- For as flashy as Oakland's offense was in its two touchdown passes to Cooper, the majority of the rest of its night was all too familiar. Too often, the Raiders worked themselves into third-and-long situations, often brought on by penalties in what was a chippy affair. It was never more apparent than when Oakland regained possession inside its own 10 and promptly went three-and-out, punctuated by Carr throwing a short pass to Amari Cooper with Cordarrelle Patterson running almost the exact same route from almost the exact same starting point on the field. That kind of mistake -- it would be shocking if that play was designed as it was ultimately executed -- was Oakland's offense in a nutshell. Even the winning drive felt muddied, and as Around The NFL's Gregg Rosenthal tweeted, Carr easily could have turned the ball over three of four times, but escaped with none.
- Marshawn Lynchwas ejected, but quite frankly, that didn't matter much anyway. As some of us have already known, Oakland's best back isn't Lynch -- it's Jalen Richard. The Raiders started to show they also know this, giving Richard nine carries for 31 yards and targeting him four times for four catches and 45 yards, and doing almost the exact same thing with DeAndre Washington (nine carries, 33 yards; three receptions on four targets, seven yards). The two as a combo work better than Lynch, which at this point is evident to most anyone who watches the Raiders. Though Oakland could have used him on the first of the final plays inside Kansas City's 5, Lynch's ejection only expedited the inevitable.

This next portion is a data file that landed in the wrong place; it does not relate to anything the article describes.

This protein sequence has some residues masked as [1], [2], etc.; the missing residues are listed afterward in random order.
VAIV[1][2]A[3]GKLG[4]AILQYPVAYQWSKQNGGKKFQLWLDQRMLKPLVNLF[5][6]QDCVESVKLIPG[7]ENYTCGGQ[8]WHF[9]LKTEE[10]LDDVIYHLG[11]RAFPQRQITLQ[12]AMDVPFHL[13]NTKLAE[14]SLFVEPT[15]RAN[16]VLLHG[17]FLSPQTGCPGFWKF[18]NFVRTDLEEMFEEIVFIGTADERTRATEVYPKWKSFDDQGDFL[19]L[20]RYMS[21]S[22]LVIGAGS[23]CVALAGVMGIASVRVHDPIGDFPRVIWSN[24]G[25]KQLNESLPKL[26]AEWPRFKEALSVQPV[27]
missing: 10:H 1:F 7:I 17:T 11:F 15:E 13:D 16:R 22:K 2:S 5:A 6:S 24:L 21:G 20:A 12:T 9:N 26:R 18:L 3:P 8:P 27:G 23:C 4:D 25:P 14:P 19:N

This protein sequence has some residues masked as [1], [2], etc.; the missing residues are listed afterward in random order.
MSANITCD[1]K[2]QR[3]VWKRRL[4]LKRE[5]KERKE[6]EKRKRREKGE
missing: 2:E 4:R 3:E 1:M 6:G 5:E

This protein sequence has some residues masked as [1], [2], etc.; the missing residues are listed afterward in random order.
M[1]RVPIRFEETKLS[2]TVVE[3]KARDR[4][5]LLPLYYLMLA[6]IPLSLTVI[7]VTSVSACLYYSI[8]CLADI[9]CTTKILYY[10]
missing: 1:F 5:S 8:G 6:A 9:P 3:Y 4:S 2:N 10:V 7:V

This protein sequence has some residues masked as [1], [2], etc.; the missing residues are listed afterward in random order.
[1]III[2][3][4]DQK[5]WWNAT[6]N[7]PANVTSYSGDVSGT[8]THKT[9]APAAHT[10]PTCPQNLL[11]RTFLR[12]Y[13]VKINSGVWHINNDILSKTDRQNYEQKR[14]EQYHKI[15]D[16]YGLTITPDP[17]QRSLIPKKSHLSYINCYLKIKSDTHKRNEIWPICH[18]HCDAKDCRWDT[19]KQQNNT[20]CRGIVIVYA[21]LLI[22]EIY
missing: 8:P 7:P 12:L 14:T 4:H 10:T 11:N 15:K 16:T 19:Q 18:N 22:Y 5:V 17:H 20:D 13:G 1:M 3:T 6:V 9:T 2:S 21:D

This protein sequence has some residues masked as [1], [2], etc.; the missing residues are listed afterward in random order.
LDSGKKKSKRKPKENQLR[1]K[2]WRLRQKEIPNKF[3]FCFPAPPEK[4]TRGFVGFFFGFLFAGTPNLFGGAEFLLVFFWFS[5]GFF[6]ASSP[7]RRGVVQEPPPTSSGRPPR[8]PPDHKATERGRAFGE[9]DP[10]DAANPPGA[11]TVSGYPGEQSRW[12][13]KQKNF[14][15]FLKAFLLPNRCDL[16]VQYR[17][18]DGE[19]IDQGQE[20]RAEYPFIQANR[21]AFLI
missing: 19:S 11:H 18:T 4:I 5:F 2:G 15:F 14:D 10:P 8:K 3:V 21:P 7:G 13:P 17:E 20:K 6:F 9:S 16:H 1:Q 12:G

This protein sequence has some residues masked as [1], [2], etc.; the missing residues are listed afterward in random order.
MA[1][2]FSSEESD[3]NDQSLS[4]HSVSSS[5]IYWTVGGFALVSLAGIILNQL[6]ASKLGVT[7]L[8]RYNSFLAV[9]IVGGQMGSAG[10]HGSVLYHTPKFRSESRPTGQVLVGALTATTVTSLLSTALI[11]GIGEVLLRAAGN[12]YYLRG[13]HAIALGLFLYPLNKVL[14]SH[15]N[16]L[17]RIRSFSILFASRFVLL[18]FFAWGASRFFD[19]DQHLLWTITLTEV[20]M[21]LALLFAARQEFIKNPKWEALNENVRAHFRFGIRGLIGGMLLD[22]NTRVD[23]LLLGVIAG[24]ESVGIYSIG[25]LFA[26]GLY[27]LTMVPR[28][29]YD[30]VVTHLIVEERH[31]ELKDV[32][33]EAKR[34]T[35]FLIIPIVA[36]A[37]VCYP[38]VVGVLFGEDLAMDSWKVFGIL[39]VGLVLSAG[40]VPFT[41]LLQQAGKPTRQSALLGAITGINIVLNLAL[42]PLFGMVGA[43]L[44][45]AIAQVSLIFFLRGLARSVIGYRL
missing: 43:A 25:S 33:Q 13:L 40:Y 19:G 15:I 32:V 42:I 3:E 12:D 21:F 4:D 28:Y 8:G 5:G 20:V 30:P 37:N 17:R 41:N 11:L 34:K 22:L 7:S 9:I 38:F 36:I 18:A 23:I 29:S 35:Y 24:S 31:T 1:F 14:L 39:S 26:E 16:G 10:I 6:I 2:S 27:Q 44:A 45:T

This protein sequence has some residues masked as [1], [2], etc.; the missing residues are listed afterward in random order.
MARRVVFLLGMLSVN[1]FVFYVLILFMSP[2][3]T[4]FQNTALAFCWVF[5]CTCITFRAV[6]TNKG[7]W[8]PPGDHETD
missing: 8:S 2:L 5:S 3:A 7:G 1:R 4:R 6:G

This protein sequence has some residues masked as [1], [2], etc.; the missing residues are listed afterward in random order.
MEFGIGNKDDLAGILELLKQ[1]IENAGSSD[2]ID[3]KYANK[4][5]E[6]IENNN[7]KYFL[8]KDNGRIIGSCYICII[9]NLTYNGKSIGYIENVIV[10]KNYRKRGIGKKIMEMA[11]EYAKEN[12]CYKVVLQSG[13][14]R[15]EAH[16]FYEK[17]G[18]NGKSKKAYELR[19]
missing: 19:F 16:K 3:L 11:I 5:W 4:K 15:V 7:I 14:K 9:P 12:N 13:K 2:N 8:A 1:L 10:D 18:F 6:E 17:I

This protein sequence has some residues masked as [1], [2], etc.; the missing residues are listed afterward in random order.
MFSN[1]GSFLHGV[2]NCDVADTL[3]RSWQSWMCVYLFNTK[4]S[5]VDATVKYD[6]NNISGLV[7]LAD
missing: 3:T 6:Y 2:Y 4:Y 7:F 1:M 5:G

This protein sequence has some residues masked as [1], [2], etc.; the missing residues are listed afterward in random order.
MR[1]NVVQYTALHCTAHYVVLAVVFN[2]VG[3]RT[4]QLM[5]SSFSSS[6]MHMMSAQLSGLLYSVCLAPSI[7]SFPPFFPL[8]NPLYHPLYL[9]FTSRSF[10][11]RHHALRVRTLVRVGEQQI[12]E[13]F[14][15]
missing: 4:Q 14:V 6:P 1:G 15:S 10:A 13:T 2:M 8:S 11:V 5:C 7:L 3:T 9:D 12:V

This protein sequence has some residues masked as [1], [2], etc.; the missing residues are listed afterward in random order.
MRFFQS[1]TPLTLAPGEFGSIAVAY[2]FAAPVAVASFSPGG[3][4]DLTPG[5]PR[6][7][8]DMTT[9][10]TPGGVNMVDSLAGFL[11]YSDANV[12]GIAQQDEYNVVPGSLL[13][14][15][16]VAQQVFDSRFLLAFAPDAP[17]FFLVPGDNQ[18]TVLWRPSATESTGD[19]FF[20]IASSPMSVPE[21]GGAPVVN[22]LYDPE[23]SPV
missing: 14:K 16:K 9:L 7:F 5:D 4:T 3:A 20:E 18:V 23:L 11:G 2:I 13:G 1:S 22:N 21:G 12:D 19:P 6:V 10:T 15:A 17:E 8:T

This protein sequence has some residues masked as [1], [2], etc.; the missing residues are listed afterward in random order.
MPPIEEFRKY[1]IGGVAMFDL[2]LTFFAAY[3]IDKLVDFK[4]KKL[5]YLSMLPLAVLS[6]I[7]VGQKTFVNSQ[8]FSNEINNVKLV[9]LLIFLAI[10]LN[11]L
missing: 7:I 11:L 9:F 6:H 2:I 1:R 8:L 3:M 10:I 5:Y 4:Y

- It might not help Raider Nation sleep at night, but Thursday night was just the latest example of how freakishly dominant Khalil Mack is. The linebacker didn't record a sack, but tormented Kansas City's left and right tackles, Eric Fisher and Mitchell Schwartz, for much of the night. A one-armed rush threw Fisher off balance and landed him on his back, while Schwartz didn't fare much better. Combined with Bruce Irvin, Mack alone (and the addition of NaVorro Bowman, who tied for the team lead in tackles with six) is reason to be encouraged about the Oakland defense.
- Even with the two-game losing streak, there isn't much to panic about for the Chiefs, unless they run into a team built on passing prowess. Without Eric Berry, Kansas City's secondary has showed some issues, especially in relying on Terrance Mitchell, who was beaten a handful of times on sideline-destined routes. This point is not meant to closely critique any individual player, because Kansas City's defense still pressured Carr plenty and stood firm more often than not. That final drive became more difficult to stop with each play, especially with the repeated shots at the end zone. You can only keep a hungry group on the doorstep for so long before they barge their way in.
- The lone reason to truly be discouraged is Kansas City's missed opportunity to take a vice grip on the AFC West. Had the Chiefs won, they would have improved to 6-1, a full three wins ahead of Denver with the Broncos' Week 7 game yet to be played, while sending Oakland to the cellar at 2-5. Instead, they're at 5-2, and can be ahead of Denver by as little as half a game should the Broncos beat the Chargers on Sunday. Another opportunity awaits Kansas City next week in a home game against Denver, which for the Chiefs will be an agonizing, 11-day wait from now.